Just two weeks after his attempt at unionizing was busted, Jesse Ventura prepares for a live shot with Elvira at WrestleMania 2.
Photo: WWE.com

On Monday, one of the biggest non-WWE stars in pro wrestling—if not the biggest—tweeted something that could, if you squinted and tilted and hoped a little bit, be read as a call to arms.

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Context, as always, is useful, here. That thought from Cody Rhodes was widely read as both a repudiation of the increasingly inexcusable WWE/Saudi Arabia deal and a call for a union or wrestlers’ association of some kind. Rhodes, for his part, has not elaborated on its meaning and uncharacteristically declined a request to do so on the record. It makes sense that, among others, the fans in the top replies read it that way, though. That’sbbecause of the work that Rhodes has already done to push a different vision of how pro wrestling might work.

Rhodes was one of the three wrestlers behind All In, a self-produced and purportedly self-funded pay-per-view supershow that delighted a sold-out crowd of over 11,000 fans last month at the Sears Centre in Chicago suburbs. Though there has been some rightful quibbling about just how much that could be considered an independently produced show—Rhodes himself has admitted that there was some institutional support, at least for technical production and arena booking, from Sinclair Broadcast Group’s ROH, who has a U.S.-exclusive on the key wrestlers involved—it was still a massive show of power from Cody and co-promoters The Young Bucks. If anyone short of WWE’s top stars could have pulled such a show off, it would be them. WWE’s contract players wouldn’t dare try; Rhodes and the Young Bucks actually did it. This isn’t just a matter of temperament and contractual obligations, though. There is a lot of history, here, labor and otherwise, that explains why Rhodes’ tweet popped the way it did.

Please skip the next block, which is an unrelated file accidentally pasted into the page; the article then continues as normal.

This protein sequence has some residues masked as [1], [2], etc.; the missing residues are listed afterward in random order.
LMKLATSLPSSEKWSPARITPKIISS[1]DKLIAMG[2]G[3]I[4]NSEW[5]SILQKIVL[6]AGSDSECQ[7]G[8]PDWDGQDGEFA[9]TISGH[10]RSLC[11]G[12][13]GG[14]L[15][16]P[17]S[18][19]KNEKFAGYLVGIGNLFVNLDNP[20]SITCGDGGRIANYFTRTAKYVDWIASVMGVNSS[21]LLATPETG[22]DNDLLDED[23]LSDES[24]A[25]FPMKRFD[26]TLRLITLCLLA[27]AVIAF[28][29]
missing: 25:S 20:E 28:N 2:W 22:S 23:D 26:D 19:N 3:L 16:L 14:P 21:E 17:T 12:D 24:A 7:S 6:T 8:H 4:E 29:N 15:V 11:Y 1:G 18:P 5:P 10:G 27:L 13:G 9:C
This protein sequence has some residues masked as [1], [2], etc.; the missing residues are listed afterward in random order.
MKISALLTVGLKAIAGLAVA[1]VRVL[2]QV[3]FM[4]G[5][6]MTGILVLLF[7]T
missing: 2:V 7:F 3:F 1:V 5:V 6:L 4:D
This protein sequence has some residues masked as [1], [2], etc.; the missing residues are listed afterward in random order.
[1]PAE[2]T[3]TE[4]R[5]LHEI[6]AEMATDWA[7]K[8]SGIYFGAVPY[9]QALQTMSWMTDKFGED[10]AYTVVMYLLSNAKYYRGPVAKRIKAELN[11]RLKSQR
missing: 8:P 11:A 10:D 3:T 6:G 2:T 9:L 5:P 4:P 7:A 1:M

Pro wrestlers have almost always been classified as independent contractors, and not just because of big-time pro wrestling’s reflexive union-busting proclivities. For some wrestlers, that status is legitimate: In the territorial area, wrestlers could move around as they saw fit, just as modern unsigned independent wrestlers can. It’s also fair for wrestlers contracted to many non-WWE groups to be considered independent contractors, since they generally just ask for priority or dates and sometimes not appearing on other promotions’ TV shows. Cody and the Bucks, for instance, are exclusive to Ring of Honor in the U.S. but have gotten exemptions—for shows like All In and this Sunday’s NWA 70th Anniversary Show—can fit the bill, here, as well. WWE is really the only promotion in which there is or really could be a compelling argument about the talent being employees who are misclassified as contractors. (A longstanding urban legend holds that indie promoters can book WWE talent through the front office at some kind of exorbitant rate, but while that was a regular practice in the late 1990s, a WWE spokesperson told Deadspin that said practice has long since been discontinued.) Only short-lived start-ups like the NWL, which paid wrestlers to train full time and gave them benefits, ever actually classified wrestlers as employees in the first place.

The Alvarado family vandalizes Ultimo Guerrero’s car in 2017 stemming from unfounded concerns that he wanted to head the CMLL union.

Still, there have been attempts at unions in pro wrestling in the past, most of which went nowhere. In Mexico, there is a union, though it’s largely a toothless non-entity that works as an in-house, non-confrontational wing of Consejo Mundial de Lucha Libre (CMLL), the oldest wrestling promotion in the world and one of the leading groups in Mexico. The first time in years that the union made news was last summer, and even then it was not over any collective labor actions. Instead, it was a bunch of bullshit stemming from the death of union leader Brazo de Oro and his family, the Alvarados, which wanted his job to be passed down to one of them. The biggest quality of life improvement for luchadores in recent years was Mexico City’s wrestlers getting free health care, and the union had nothing to do with it.